Though not specifically referring to any country, Death And The Maiden was written by Chilean playwright Ariel Dorfman, and is generally regarded as being set in Chile – about 15 years after the overthrow of Pinochet’s military junta. It explores the wounds of a society that has lost any sense of mutual trust among its people. The small cast of three grapples with the instability of Paulina, a survivor of torture under the junta and who decides to take justice into her own hands. The play’s intrigue centres around the chance meeting between Paulina and someone she believes is one of her former torturers. But she is so traumatised by her past that it’s hard to believe her, and her high profile human rights lawyer husband finds himself in a moral bind.
Mundane rituals of daily life are laced with psychotic angst, the soothing sounds of the sea between scenes only seems to amplify the terror, and the melodic strains of Schubert’s Death And The Maiden become a sinister soundtrack of grief. All of this builds great dramatic tension while the audience tries to figure out whether Paulina’s behaviour is justified.
The cast do a fine job of maintaining the required level of emotional intensity but it’s a little on the long side, and may have benefited from an interval. It gets a little tedious toward the end as the unstable Paulina can’t decide what to do with her alleged former antagonist, but ultimately it’s somewhat ambiguous end seems appropriate.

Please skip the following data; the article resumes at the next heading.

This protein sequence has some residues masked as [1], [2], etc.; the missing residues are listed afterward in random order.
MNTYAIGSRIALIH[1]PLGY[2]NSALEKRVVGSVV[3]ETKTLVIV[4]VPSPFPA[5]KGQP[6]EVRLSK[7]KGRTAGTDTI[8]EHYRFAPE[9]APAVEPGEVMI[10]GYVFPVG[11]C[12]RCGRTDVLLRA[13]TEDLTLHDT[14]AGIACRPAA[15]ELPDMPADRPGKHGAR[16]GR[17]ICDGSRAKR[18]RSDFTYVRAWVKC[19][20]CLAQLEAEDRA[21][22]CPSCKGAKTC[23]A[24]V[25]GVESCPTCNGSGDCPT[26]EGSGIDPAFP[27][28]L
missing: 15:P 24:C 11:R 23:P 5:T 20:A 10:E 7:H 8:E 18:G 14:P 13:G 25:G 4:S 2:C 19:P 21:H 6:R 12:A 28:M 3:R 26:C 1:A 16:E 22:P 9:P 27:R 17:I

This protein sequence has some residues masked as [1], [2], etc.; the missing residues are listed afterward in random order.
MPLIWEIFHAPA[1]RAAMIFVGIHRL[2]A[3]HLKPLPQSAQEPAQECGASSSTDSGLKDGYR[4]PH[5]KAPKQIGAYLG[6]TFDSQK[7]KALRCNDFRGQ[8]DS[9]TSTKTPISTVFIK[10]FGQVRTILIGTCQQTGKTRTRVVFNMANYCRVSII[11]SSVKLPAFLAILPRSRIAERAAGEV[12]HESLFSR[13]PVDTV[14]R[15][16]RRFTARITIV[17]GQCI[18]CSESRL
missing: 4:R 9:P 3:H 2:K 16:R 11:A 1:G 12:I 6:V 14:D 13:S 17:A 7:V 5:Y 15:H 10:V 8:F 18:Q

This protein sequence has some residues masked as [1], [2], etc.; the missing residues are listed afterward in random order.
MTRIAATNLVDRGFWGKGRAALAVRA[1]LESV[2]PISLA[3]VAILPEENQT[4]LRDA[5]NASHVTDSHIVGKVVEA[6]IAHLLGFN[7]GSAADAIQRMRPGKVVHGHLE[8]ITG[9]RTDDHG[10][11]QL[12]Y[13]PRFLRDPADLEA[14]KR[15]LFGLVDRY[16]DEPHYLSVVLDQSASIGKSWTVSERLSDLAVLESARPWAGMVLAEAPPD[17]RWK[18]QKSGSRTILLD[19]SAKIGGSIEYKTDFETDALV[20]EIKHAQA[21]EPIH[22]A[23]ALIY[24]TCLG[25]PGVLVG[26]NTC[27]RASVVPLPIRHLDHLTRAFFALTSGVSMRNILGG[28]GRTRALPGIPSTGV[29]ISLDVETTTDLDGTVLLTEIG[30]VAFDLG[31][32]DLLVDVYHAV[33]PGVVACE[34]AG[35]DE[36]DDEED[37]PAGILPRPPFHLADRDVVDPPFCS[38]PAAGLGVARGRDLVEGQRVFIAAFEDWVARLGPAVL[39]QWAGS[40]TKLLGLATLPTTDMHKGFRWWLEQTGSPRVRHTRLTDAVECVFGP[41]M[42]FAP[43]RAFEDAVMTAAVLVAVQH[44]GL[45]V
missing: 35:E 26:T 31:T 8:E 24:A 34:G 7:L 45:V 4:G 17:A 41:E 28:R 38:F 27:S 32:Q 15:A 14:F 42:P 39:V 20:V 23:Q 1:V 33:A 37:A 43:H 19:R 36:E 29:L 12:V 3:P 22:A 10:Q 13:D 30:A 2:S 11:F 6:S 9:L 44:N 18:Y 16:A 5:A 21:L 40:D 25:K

Death And The Maiden is yet another example of intelligent theatre at the consistently high standard that Holden Street Theatres continues to provide."
Theatre Association of South Australia - Kerry Cooper:
"Death and the Maiden came to light in 1991; written by Chilean playwright Ariel Dorfman; it tackles the aftermath of a torturous regime under dictator Pinochet. Set in present times of a more democratic government, it deals with the aftermath of victims still living with the horror.
Cheryl Douglas plays former political prisoner Paulina Salas; her portrayal is intense and raw as she is forced to re-open past wounds. Husband Gerardo Escobar played by Thorin Cupit has just been appointed to head a commission into the human rights violations of this time. On his drive home he gets a flat tyre and his assisted by good Samaritan Doctor Roberto Miranda brought to life by Nick Buckland Buckland. Recognising the voice of the doctor who took part in her torture and rape; Salas unravels, bringing forth her need for vengeance.
Set in the home of Escobar, this psychological drama unfolds layer by layer bringing with it a story of unimaginable horror. Director Kristin Telfer is clever not to overplay, with the text delivering enough shock value. Casting well, the trio keep you transfixed with a story of confessions and lies. It poses many moral questions and leaves you wondering whether Salas has identified correctly one of her captors.
Buckland gives enough humanity to his performance to keep you guessing and Cupit does well to play the middle man, but the outstanding performance by Douglas leaves you shaken to the core. Wonderfully complimented by the intimate performance space, this drama is not to be missed.